Is drug war backsliding?

The Philippine National Police (PNP) reported on 9 August this year that various drugs amounting to P904 million were seized during the first month of the Marcos administration. On the very day the PNP report came out, a couple was arrested in Quezon City after yielding P88 million worth of narcotics that would have made thousands of addicts happy had they not been seized.

The reports, not including the myriad other buy-bust operations that have escaped media attention, beg the questions: Are the drug syndicates and their minions back with a vengeance, and do they think happy days are here again with their nemesis, former president Rodrigo Duterte, now enjoying his days as Citizen Rody in retirement ville?

That may seem to be the case if we go by the big drug busts scored by government forces, led by the Philippine Drug Enforcement Agency (PDEA) last Friday, leading to the confiscation of P2.72 billion worth of shabu in Pangasinan, and P272 million of the same drug in La Union.

A 49-year-old Chinese residing in San Vicente, Agoo, La Union and three Filipinos were arrested in the Pangasinan drug sting, and their drug stash — 360 kilos of methamphetamine hydrochloride or shabu, packed as Chinese tea — was seized.

In a follow-up operation, two Filipinos were collared in San Fernando, La Union after yielding 40 kilos of shabu, otherwise known as crystal meth. In both ops, the PDEA was backstopped by the PNP, the Armed Forces of the Philippines and the Bureau of Customs (BoC).

BoC’s involvement in the operations tends to show that the drugs came from abroad, probably from the so-called Golden Triangle. Likewise, it raises the distinct possibility that the Philippines has once again become a stopover or a transshipment point of drugs, thus the need for the BoC and the Philippine Coast Guard to tighten our borders.

As expected, PDEA chief Wilkins Villanueva was brimming with elation with the billions of pesos worth of drugs that had been taken off the streets, drugs that would have further fueled criminality and the destruction of the moral fabric of society.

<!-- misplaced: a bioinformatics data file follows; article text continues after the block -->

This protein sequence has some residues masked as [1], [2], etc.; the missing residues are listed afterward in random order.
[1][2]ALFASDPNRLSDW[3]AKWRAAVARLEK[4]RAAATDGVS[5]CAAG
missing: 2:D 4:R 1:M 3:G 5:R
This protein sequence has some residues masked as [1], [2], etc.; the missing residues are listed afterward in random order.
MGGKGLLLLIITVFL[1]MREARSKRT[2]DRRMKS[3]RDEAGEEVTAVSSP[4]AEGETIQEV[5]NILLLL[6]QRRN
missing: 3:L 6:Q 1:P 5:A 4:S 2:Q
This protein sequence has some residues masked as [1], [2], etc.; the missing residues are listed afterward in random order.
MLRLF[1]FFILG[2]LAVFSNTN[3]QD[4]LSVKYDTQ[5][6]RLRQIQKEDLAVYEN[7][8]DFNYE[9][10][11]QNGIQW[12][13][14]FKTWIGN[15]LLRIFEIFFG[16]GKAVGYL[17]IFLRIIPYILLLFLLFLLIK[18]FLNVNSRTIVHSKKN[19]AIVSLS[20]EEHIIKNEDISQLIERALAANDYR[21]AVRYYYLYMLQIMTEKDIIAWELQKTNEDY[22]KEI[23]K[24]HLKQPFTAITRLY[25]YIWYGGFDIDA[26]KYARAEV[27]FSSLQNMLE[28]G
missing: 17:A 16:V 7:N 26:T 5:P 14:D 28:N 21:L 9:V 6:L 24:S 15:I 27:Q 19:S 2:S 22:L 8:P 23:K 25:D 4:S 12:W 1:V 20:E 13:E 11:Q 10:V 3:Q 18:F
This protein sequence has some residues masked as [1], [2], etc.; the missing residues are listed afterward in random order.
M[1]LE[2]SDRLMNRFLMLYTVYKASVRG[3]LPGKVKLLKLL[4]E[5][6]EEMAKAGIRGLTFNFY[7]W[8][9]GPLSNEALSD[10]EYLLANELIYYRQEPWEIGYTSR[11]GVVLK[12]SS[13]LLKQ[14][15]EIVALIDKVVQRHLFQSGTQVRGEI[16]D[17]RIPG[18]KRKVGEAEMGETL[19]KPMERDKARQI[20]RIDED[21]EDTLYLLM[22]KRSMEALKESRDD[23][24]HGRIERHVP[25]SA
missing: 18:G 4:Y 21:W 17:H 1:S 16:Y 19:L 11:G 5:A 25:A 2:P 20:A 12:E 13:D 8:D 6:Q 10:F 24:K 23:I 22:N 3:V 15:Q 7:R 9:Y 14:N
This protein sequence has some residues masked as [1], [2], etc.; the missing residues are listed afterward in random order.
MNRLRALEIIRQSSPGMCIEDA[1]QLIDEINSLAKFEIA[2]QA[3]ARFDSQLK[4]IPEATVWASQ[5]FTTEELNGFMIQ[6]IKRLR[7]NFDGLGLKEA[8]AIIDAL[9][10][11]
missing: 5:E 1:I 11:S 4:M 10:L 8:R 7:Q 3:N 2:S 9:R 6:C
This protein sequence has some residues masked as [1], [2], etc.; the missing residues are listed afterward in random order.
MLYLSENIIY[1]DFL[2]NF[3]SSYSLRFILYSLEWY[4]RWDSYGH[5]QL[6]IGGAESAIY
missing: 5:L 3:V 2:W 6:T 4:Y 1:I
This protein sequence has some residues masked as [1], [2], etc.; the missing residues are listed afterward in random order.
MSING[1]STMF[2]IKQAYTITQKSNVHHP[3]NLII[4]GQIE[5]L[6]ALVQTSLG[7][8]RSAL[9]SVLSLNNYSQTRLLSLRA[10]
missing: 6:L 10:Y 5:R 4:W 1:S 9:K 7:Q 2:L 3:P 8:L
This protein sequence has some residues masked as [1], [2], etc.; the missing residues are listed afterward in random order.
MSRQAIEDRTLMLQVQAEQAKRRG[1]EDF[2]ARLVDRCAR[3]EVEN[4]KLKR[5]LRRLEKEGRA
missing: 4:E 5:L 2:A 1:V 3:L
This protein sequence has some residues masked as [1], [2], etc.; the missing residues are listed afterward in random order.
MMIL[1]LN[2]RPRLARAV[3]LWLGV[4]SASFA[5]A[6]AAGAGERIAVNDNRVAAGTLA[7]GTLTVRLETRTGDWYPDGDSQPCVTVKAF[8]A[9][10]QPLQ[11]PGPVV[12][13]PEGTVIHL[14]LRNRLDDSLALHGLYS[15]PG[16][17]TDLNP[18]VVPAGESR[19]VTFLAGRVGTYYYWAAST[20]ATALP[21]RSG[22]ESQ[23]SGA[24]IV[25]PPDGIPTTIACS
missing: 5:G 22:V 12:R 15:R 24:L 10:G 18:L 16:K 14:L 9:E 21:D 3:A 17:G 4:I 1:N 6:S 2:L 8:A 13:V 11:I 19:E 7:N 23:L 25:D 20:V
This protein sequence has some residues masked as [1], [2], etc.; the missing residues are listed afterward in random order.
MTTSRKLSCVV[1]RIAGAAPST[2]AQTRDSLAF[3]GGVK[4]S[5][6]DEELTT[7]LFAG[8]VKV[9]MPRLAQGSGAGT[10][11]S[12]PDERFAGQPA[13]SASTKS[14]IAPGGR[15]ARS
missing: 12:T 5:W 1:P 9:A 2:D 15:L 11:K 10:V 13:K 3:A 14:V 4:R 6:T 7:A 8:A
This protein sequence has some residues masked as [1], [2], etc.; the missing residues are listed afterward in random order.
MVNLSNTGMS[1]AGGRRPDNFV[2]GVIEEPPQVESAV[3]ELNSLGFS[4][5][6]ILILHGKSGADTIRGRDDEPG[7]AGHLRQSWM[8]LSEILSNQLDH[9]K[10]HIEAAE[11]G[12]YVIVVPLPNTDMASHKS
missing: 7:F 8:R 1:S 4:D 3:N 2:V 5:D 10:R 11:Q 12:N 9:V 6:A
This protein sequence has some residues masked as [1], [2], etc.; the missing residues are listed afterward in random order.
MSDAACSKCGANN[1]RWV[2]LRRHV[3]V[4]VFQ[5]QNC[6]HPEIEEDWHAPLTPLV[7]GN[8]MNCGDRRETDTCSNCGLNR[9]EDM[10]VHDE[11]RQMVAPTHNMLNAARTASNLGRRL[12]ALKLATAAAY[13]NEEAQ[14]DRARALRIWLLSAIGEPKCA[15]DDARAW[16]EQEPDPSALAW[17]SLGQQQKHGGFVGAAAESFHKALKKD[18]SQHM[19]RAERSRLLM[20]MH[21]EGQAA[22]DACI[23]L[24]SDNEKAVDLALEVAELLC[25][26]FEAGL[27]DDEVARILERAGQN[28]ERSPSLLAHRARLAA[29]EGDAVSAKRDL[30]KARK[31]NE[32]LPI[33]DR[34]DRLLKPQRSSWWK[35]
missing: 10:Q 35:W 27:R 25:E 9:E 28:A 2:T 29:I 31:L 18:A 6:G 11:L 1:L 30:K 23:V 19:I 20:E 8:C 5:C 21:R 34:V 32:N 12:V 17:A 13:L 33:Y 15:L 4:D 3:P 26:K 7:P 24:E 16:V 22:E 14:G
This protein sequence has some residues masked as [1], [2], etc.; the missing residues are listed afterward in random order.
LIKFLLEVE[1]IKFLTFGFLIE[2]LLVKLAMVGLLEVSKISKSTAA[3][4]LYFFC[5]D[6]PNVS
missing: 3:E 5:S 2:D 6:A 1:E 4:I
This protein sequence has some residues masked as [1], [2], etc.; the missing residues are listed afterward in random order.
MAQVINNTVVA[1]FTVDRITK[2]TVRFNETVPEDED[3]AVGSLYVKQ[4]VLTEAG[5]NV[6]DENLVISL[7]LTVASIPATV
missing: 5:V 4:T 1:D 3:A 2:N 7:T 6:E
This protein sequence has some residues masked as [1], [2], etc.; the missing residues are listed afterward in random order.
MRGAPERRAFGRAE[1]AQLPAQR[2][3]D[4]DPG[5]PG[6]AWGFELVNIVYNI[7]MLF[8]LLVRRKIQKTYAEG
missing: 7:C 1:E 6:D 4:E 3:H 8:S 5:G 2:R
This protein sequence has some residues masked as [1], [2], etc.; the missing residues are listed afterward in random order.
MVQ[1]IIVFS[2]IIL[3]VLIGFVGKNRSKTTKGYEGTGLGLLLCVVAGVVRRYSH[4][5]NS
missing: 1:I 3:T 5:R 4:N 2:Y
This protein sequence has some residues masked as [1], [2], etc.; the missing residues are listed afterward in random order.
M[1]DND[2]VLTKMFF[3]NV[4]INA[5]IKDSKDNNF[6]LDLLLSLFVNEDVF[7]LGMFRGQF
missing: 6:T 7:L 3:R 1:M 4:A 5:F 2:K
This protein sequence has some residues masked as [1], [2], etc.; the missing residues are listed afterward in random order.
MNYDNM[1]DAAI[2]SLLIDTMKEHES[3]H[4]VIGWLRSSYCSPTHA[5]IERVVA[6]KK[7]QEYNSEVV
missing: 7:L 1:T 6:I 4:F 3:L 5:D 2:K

To put into context the P2.72 billion worth of shabu seized from the Chinese and his three local cohorts in Pangasinan, we have to remember that as of last February, or nearly for the entire six years of the Duterte administration, the total value of the various drugs that had been seized amounted to P76 billion.

So, if the drug syndicates think the Marcos administration would be a pushover when it comes to playing that cat-and-mouse game of flooding the country with narcotics, government forces must prove them wrong by doing more supply-side constrictions.

Big busts, like the one in Pangasinan, entail a lot of intelligence gathering as drug syndicates are not buffoons who do not address the mistakes that lead to their losing men and merchandise. It will always be a case of one-upmanship between the government and those who make a living by killing people, both those addicted to their stuff and those unfortunate innocent people who become crime victims of the addicts.

The Marcos administration already has the blueprint on how to deal with the drug menace, although it said, in not so many words, that its playbook would deviate from Duterte’s “tokhang” and all that the knocking on the doors of individual addicts or pushers entailed.

As the Duterte government made it virtually impossible to “cook” commercial quantity shabu locally with the dismantling of drug labs that were heretofore situated in houses in exclusive subdivisions, the big challenge for the Marcos administration is to stop the ingress of ready-to-use drugs from abroad.

As Rody himself admitted, the fight against drugs will always be a continuing one, in whatever nation of the world one is situated. The reason is that as long as there are crackheads in our midst, there will always be those willing to provide them with whatever poison they want.

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